CREDIT: This story was first seen in OnMedica
Unsustainable pressures are forcing up to half of GP practices in England to consider closing their lists to new patients and the government must take urgent action to address the current crisis that is “threatening to overwhelm GP services”, GP leaders have warned.
OnMedica reports that the BMA has said that GP practices are now so concerned about the lack of resources to support patient care, many have already suspended their lists to maintain safety – and more than four in 10 practices are even considering formal, permanent list closure.
The BMA conducted a survey of 7,824 practices in England, to examine the effect of funding, workload and staffing pressures on new patient registrations – and this morning it revealed its findings. It reported that of the 1,870 practices that responded (a 24% response rate):
- 1,005 (54%) said they would consider temporarily suspending new patient registration so they could focus on delivering safe care to patients already on their practice list; and
- 822 (44%) said they would consider applying for a formal and permanent list closure from NHS England.
Chair of the BMA’s GP committee Dr Richard Vautrey said: “The fact that even a single surgery has reached the point where it would consider a suspension of new patient registration or closing its patient list fully shows that government promises to rescue GP services have failed to materialise.
“Despite the hard work of GPs, nurses and practice staff, many GP practices are struggling to cope with the rising number of patients coming through their doors because of a lack of necessary funding and widespread staff shortages.”
He pointed out that in previous surveys, a third of GP practices have told the BMA they have had vacancies that have gone unfilled for 12 months, and nine out of 10 have said their workload is often unmanageable.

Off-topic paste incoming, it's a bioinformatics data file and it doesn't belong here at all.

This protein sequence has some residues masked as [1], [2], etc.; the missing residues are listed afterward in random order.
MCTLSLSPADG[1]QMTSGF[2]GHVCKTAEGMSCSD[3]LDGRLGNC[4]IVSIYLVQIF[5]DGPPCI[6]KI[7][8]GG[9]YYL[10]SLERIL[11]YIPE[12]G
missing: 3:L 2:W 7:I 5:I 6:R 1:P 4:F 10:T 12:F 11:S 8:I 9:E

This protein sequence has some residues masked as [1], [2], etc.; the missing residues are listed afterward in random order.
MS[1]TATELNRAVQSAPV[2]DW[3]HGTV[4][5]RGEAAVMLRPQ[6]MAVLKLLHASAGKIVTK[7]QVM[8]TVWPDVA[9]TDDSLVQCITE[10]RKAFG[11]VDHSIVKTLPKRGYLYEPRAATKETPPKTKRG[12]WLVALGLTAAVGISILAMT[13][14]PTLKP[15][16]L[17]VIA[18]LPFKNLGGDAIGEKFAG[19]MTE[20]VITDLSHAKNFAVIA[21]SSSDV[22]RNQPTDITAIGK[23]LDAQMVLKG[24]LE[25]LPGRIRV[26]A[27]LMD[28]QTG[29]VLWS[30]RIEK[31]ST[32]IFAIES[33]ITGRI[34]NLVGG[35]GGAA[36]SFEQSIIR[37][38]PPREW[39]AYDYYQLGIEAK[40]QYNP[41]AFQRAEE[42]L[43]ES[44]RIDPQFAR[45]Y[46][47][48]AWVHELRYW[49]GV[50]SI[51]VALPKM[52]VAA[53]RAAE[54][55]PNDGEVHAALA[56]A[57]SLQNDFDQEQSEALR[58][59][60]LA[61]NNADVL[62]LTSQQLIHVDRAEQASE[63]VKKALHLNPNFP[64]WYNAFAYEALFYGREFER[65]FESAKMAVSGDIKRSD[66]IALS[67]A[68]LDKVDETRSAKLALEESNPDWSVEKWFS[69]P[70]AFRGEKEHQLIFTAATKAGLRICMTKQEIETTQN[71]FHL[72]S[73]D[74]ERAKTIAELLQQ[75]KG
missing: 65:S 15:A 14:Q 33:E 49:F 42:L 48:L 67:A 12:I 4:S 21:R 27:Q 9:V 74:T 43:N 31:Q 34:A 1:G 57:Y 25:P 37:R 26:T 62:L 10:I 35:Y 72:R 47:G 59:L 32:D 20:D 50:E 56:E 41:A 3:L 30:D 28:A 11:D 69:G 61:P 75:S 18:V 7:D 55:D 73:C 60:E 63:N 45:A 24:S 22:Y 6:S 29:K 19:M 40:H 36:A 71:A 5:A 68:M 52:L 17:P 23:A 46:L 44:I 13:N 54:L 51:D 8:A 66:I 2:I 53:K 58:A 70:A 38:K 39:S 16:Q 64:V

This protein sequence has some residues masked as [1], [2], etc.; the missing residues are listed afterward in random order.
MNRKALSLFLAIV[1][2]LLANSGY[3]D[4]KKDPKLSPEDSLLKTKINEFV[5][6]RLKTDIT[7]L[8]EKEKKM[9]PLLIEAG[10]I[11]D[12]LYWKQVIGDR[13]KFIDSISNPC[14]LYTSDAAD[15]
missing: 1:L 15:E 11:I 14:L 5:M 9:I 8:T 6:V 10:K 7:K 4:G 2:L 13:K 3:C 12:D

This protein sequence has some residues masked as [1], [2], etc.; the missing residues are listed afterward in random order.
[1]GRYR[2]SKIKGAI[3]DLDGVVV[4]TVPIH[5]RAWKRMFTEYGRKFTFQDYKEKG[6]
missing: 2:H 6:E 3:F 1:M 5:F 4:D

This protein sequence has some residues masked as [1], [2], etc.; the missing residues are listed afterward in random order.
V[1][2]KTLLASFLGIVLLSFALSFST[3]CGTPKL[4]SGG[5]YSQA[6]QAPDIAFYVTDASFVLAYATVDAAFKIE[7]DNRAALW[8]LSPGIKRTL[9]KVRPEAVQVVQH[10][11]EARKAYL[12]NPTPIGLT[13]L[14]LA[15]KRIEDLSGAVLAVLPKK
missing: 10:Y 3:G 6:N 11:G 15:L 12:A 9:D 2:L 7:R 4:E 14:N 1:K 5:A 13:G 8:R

He said: “This is placing an intolerable pressure on local GP services, especially as they increasingly need to deliver intensive, specialist care in the community to the growing number of older patients with complex health conditions. In recent years, some GP practices under considerable pressure have already taken the step of suspending their practice list in order to maintain patient safety.”
Dr Vautrey called on the government to do far more to address the current crisis. He warned: “The government needs to understand that this landmark survey sounds a clear warning signal from GPs that cannot be ignored, and that the workload, recruitment and funding crisis in general practice must be addressed with far more vigour and commitment.
Practices believe the promises in the GP Forward View which pledged to provide more resources to frontline patient care have failed to make an impact. The BMA is now calling on ministers to work with us to urgently to address this growing crisis which is threatening to overwhelm general practice. We cannot allow a situation where patient safety is being compromised by a lack of political action.”
Meanwhile, Health Education England today launched a short film to encourage pre-registration student nurses to consider general practice nursing as a career, as well as those nurses who want to transition into general practice from other areas. HEE made the film, which shows the depth and breadth of activities with which a general practice nurse can be involved in a regular day, as part of the General Practice Nursing Workforce Development Plan.